Auto theft crimes involve the unlawful taking of another person’s automobile. This may include various types of vehicles, including cars, motorcycles, trucks, transport vehicles, and other types of automobiles. In general, auto theft is a very serious crime that can result in either misdemeanor or felony charges.
Auto theft results in very large losses to both consumers and industry producers every year. Every state has laws aiming at both preventing and punishing auto theft crime. A person commits auto theft when the following elements are met:
- Unlawfully driving or taking a automobile belonging to another
- Without the owner’s consent, and
- With the intent to permanently deprive the owner of the vehicle
Yes, there are many different types of auto theft crimes, each associated with different legal punishments and consequences. The two most common types of auto theft crimes are grand theft auto and car jacking. Carjacking is a violent offense that involves the forceful taking of a car from a person.
Grand theft auto occurs when a person steals a parked, unmanned automobile. This can happen in several ways, including breaking into the car and hotwiring it, entering an unlocked vehicle with the keys still in it, and other methods. Auto theft is a “wobbler” offense, meaning it may either be prosecuted as a misdemeanor or as a felony, depending on the facts.
A common aspect of many auto theft occurrences is that the theft may occur for purpose of committing other crimes. A typical example of this is where a car is stolen in order to strip it down to its parts, and sell the parts in an illegal parts market. Another example is where the car is used to transport illegal goods across state lines.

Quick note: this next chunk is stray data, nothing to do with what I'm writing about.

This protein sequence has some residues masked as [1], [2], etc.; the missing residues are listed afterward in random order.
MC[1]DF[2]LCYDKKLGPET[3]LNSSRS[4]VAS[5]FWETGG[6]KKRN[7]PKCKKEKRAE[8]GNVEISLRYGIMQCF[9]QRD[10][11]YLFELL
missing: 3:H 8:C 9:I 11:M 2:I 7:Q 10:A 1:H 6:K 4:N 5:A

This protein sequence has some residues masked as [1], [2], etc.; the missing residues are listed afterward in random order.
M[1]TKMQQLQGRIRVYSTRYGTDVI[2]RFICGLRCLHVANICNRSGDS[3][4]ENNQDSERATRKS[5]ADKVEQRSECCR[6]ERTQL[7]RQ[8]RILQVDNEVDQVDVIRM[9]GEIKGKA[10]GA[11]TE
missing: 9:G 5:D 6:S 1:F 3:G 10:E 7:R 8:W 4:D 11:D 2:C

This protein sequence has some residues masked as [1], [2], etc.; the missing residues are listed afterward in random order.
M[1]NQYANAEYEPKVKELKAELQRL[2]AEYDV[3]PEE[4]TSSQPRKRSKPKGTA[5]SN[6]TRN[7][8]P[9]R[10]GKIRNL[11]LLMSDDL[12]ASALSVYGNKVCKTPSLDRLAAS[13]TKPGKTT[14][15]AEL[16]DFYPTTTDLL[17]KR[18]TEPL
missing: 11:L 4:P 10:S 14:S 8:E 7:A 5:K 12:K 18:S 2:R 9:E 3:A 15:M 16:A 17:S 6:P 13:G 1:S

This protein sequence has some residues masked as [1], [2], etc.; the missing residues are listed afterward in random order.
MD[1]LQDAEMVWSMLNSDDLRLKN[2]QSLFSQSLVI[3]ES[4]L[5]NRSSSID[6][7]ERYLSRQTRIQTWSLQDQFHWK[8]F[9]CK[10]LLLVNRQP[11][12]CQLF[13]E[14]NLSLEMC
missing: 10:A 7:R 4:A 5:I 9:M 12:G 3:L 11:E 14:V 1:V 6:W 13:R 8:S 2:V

The use of a stolen car in a crime can sometimes create difficulties for the defendant in the case. They may face multiple charges, and may have difficulties in raising defenses. Also, repeat offenses can result in more severe legal consequences. While these can present challenges in a criminal case, the assistance of a qualified lawyer can help the defendant during trial.
Auto theft is a serious crime and the punishments for auto theft differ from state to state. In some states, auto theft is a “wobbler,” which means that the crime can be either a felony or misdemeanor depending on how the crime occurred and how the judge treats the charge.
If the crime is a misdemeanor, it is punishable by up to one year in jail. A felony can be punishable by up to three years in county jail. There are also serious fines for the crime of auto theft. In some states, the crime of auto theft is subject to that state’s Three Strikes Law.
Auto theft as a crime can be negated if some of its elements are not met. The crime of auto theft requires that the defendant did not have consent from the owner to take and drive the vehicle and the defendant intended to permanently deprive the owner. If these elements can be negated, then a defendant cannot be charged with the crime of auto theft.
Thus, the following can be used as defenses:
- Intent: If the defendant took the car temporarily and intends to return the vehicle back to the owner after use, then the defendant has not committed the crime of theft of the vehicle, but may be liable for joyriding since owner never consented to defendant to take the vehicle.
- Consent: If the owner of the vehicle gave permission or consented to the taking, then the defendant cannot be charged with grand theft auto since he did not have intent to permanently deprive owner and the owner allowed the act to occur.
Auto theft laws can be very different from state to state. Things can also get complicated if the stolen car is transferred across state lines. If you need any legal assistance or representation, you may wish to hire a criminal defense lawyer. our attorney can represent you in court and can provide you with legal guidance to help with your defense.